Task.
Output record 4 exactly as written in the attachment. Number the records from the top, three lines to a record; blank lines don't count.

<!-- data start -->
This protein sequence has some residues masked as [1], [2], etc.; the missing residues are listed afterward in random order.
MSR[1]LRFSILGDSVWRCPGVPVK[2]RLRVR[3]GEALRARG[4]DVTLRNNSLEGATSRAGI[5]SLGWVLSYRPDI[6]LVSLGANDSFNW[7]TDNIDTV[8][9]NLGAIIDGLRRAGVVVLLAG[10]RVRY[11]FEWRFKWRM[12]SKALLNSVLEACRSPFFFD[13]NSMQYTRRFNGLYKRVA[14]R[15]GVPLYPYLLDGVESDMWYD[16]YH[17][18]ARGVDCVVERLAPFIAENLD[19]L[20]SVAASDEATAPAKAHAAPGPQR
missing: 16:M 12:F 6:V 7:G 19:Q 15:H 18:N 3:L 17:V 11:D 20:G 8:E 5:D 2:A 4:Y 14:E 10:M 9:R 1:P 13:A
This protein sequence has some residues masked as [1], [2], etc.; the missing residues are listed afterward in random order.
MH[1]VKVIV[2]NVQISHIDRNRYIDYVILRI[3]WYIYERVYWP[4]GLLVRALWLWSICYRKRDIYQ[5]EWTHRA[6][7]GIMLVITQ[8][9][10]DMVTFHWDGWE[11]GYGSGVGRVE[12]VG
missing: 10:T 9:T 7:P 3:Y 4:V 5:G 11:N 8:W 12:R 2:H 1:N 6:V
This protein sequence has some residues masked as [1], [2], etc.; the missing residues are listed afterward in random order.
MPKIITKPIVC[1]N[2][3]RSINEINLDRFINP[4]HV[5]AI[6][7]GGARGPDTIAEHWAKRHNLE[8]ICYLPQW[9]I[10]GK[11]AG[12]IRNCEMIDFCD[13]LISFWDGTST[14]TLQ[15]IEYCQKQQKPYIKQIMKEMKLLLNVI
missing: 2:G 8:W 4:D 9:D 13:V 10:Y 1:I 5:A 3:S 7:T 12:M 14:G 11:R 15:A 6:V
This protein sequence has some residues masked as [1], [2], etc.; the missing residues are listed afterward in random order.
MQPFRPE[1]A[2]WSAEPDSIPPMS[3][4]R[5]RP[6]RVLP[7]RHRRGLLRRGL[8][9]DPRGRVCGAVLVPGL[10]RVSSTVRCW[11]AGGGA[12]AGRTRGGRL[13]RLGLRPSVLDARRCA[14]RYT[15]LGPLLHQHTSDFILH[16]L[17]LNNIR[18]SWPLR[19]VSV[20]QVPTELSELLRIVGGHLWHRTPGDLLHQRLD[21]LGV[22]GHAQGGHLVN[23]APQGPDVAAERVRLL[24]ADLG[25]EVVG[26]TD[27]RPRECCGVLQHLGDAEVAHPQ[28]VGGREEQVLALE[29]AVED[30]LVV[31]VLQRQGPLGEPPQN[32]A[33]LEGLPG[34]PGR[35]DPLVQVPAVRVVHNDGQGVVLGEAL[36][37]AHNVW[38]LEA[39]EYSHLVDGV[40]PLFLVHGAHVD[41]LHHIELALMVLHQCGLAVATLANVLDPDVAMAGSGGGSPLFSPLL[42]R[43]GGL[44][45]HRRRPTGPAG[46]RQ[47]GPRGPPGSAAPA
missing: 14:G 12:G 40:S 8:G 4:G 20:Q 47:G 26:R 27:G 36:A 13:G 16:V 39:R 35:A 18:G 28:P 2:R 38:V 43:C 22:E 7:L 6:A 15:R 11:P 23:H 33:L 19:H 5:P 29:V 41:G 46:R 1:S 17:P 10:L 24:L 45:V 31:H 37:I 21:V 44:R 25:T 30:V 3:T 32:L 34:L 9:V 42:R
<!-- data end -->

This protein sequence has some residues masked as [1], [2], etc.; the missing residues are listed afterward in random order.
MQPFRPE[1]A[2]WSAEPDSIPPMS[3][4]R[5]RP[6]RVLP[7]RHRRGLLRRGL[8][9]DPRGRVCGAVLVPGL[10]RVSSTVRCW[11]AGGGA[12]AGRTRGGRL[13]RLGLRPSVLDARRCA[14]RYT[15]LGPLLHQHTSDFILH[16]L[17]LNNIR[18]SWPLR[19]VSV[20]QVPTELSELLRIVGGHLWHRTPGDLLHQRLD[21]LGV[22]GHAQGGHLVN[23]APQGPDVAAERVRLL[24]ADLG[25]EVVG[26]TD[27]RPRECCGVLQHLGDAEVAHPQ[28]VGGREEQVLALE[29]AVED[30]LVV[31]VLQRQGPLGEPPQN[32]A[33]LEGLPG[34]PGR[35]DPLVQVPAVRVVHNDGQGVVLGEAL[36][37]AHNVW[38]LEA[39]EYSHLVDGV[40]PLFLVHGAHVD[41]LHHIELALMVLHQCGLAVATLANVLDPDVAMAGSGGGSPLFSPLL[42]R[43]GGL[44][45]HRRRPTGPAG[46]RQ[47]GPRGPPGSAAPA
missing: 14:G 12:G 40:S 8:G 4:G 20:Q 47:G 26:R 27:G 36:A 13:G 16:V 39:R 35:A 18:G 28:P 2:R 38:V 43:C 22:E 7:L 6:A 15:R 11:P 23:H 33:L 19:H 5:P 29:V 41:G 46:R 1:S 17:P 10:L 24:L 45:V 31:H 37:I 21:V 44:R 25:T 30:V 3:T 32:L 34:L 9:V 42:R